Introducing the John and Joan Bollier Family Center for Integrated Science and Engineering

The Bollier family (from left) Nolan, John, Emily, Joan, and Brett.
The Bollier family (from left) Nolan, John, Emily, Joan, and Brett.

June 24, 2021
Gonzaga News Service

SPOKANE, Wash. — Gonzaga University’s new Integrated Science and Engineering facility, which opens this fall, will be named the John and Joan Bollier Family Center for Integrated Science and Engineering — recognizing the family’s commitment to helping all students pursue careers in science, technology, engineering, and mathematics (STEM). The Bollier family of Newberg, Oregon, has generously provided a significant donation for the $49.7 million facility that will inspire a new generation of professionals.

Four of the five Bollier family members are engineers — in addition to John and Joan, their sons Brett (’13) and Nolan (Gonzaga-in-Florence ’15) have degrees in mechanical engineering from Gonzaga and Marquette, respectively, while daughter Emily (’15) is a graduate of Gonzaga’s School of Business Administration.

An Impact for 'Generations to Come’

Gonzaga President Thayne M. McCulloh, D.Phil., expressed profound gratitude for the gift:

“The Bollier family exemplifies the values, commitment, and spirit of this community. John, Joan, Brett, Emily, and Nolan’s thoughtful and generous leadership makes a significant difference in ensuring the University delivers on its mission,” President McCulloh said. “Because of the Bolliers, Gonzaga’s commitment to Jesuit STEM education and research will have an impact on the Inland Northwest and beyond for generations to come. I am truly thankful for the support and Zag spirit with which they show up each day.”

Heralding a new era of rapid expansion in STEM-related educational and interdisciplinary collaboration, the facility will foster innovation and entrepreneurship, exemplary teaching and undergraduate research — enabling faculty and students to conduct important theoretical and applied work. In September, faculty and staff will begin moving into their offices and students will begin using its common areas, study spaces and labs; classes are expected to begin in spring semester 2022.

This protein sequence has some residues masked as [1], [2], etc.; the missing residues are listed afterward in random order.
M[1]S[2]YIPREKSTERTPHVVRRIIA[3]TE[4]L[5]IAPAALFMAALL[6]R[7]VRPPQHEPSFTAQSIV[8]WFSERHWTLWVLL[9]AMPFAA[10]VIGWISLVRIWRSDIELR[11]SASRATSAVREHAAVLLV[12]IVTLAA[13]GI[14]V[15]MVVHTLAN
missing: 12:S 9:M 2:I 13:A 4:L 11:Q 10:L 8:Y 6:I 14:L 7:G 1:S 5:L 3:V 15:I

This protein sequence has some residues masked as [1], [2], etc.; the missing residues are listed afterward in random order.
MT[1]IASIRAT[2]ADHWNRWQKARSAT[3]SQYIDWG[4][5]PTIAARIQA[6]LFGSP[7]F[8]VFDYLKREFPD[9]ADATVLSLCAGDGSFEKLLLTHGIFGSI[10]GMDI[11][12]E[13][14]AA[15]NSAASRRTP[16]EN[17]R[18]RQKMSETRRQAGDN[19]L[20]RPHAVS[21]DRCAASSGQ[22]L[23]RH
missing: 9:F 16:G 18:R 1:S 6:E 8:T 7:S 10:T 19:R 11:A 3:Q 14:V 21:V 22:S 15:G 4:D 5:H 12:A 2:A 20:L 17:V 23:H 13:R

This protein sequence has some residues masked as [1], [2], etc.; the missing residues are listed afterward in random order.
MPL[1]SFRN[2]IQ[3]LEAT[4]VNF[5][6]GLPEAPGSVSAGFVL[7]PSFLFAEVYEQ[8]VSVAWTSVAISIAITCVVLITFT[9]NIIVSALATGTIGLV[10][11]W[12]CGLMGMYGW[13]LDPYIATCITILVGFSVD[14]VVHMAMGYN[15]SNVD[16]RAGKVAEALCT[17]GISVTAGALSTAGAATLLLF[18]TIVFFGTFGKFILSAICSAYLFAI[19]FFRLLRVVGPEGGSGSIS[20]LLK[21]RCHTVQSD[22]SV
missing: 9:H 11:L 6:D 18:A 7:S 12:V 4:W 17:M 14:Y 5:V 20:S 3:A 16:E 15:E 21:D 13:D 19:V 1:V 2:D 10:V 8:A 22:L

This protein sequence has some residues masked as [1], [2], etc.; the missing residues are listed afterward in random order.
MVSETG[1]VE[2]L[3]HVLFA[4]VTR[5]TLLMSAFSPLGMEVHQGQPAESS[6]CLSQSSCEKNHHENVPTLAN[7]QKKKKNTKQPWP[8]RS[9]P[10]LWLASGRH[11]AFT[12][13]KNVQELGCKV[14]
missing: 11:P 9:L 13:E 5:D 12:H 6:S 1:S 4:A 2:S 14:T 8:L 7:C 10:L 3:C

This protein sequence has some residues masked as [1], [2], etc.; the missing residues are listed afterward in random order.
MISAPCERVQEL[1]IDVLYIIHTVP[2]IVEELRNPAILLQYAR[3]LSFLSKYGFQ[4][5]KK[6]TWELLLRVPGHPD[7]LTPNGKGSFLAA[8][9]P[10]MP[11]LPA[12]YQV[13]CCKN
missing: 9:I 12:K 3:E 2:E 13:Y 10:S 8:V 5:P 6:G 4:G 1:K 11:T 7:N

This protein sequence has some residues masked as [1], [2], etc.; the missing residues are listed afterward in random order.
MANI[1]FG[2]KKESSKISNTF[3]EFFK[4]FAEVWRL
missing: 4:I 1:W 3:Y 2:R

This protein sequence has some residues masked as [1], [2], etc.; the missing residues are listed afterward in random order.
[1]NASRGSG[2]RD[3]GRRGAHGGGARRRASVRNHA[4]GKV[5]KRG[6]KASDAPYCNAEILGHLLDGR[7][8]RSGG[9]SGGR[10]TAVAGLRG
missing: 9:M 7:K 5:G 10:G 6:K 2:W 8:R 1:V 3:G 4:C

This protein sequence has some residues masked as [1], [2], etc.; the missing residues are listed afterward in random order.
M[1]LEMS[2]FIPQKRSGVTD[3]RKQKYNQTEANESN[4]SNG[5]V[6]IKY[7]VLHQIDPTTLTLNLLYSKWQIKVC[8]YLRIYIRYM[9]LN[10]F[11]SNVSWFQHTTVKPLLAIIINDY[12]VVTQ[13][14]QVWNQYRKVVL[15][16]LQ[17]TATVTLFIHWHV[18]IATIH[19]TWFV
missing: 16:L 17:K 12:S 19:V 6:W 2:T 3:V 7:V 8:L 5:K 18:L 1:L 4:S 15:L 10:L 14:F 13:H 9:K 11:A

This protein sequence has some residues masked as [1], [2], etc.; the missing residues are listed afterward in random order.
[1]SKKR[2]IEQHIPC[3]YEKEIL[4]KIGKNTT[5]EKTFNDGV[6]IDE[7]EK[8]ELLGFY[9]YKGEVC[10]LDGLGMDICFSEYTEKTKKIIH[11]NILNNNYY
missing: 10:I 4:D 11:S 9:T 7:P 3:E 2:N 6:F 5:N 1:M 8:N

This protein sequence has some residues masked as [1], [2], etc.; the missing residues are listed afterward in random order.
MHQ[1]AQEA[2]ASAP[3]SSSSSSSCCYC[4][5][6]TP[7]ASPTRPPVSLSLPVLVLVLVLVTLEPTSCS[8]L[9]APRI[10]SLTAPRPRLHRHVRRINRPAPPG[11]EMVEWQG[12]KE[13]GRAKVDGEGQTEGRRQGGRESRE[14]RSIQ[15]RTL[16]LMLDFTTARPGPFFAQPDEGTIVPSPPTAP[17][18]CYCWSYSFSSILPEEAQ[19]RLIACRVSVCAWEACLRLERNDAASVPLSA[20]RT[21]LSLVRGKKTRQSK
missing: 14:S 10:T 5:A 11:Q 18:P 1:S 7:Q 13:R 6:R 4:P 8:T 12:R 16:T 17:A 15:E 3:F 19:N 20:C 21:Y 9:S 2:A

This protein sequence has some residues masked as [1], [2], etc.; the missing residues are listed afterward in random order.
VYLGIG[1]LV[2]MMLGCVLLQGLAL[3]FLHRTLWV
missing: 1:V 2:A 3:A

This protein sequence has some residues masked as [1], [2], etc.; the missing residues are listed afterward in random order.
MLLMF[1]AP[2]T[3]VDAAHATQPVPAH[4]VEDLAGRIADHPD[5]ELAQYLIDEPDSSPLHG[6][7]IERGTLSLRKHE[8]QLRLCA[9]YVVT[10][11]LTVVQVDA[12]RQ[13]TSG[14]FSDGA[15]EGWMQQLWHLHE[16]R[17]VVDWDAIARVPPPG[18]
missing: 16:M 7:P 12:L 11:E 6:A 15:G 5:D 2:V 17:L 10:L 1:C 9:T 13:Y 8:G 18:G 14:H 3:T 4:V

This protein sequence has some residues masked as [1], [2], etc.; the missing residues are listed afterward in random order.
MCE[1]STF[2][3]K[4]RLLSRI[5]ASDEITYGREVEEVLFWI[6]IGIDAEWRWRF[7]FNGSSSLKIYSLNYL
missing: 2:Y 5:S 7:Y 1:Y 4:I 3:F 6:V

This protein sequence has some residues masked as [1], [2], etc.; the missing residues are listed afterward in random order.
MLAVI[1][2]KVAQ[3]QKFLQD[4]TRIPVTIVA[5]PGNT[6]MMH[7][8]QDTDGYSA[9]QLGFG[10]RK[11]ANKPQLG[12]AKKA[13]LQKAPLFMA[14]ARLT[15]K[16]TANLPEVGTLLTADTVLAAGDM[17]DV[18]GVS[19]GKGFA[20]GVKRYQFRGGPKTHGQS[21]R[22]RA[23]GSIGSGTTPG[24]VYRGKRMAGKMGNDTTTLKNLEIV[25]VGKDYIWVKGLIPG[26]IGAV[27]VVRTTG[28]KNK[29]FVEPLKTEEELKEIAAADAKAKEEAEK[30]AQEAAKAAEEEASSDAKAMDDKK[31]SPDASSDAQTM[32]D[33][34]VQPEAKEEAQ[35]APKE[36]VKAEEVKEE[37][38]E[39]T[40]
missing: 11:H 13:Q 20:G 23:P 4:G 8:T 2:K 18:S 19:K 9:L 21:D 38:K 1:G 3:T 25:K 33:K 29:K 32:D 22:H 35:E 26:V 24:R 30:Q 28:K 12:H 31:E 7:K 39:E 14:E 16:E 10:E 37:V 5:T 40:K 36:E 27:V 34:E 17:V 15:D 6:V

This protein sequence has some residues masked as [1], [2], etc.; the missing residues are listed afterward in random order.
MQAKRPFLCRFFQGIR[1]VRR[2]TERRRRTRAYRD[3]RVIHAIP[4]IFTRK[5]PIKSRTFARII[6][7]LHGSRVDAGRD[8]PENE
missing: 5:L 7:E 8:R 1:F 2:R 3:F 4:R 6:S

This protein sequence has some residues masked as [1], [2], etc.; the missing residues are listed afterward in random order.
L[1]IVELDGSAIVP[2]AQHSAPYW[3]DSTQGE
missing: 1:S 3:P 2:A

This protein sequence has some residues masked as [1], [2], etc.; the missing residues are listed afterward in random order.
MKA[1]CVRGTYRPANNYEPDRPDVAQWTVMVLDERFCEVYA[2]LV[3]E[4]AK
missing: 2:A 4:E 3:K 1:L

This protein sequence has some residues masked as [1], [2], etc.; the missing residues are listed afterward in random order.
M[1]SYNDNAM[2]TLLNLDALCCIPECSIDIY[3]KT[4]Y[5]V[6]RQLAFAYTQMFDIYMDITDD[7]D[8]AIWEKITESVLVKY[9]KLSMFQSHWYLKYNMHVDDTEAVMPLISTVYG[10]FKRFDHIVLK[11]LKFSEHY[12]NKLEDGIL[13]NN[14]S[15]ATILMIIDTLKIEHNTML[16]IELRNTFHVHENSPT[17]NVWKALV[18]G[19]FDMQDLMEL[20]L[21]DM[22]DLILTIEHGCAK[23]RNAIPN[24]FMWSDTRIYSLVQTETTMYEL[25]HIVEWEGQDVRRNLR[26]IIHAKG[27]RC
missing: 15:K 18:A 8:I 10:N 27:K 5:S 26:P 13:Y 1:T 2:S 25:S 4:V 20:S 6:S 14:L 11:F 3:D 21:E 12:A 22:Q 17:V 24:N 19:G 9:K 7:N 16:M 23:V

An unwavering belief in the importance of STEM education and its myriad career paths, the Bolliers want to help Gonzaga affirm the interest of young people in STEM fields.

A Desire to Help Students Succeed

“No one told me engineering would be hard,” said Joan Bollier, recalling how her adolescent interest in math evolved into a civil engineering major in college. “Nobody told me it was unusual for a woman to be a civil engineer or that I couldn’t do it. I just went to school and started studying.”

John referenced a photograph of Joan taken during her graduate engineers’ program at Lockheed after she earned her degree from Oregon State University in 1983. Front and center in a white dress, she’s the only woman among 19 male engineers.

“Every single student can succeed,” emphasized Joan.


body-joan-bollier group
Joan Bollier, front and center, at a graduate engineers program at Lockheed.


John also grew up with an aptitude and interest in STEM disciplines.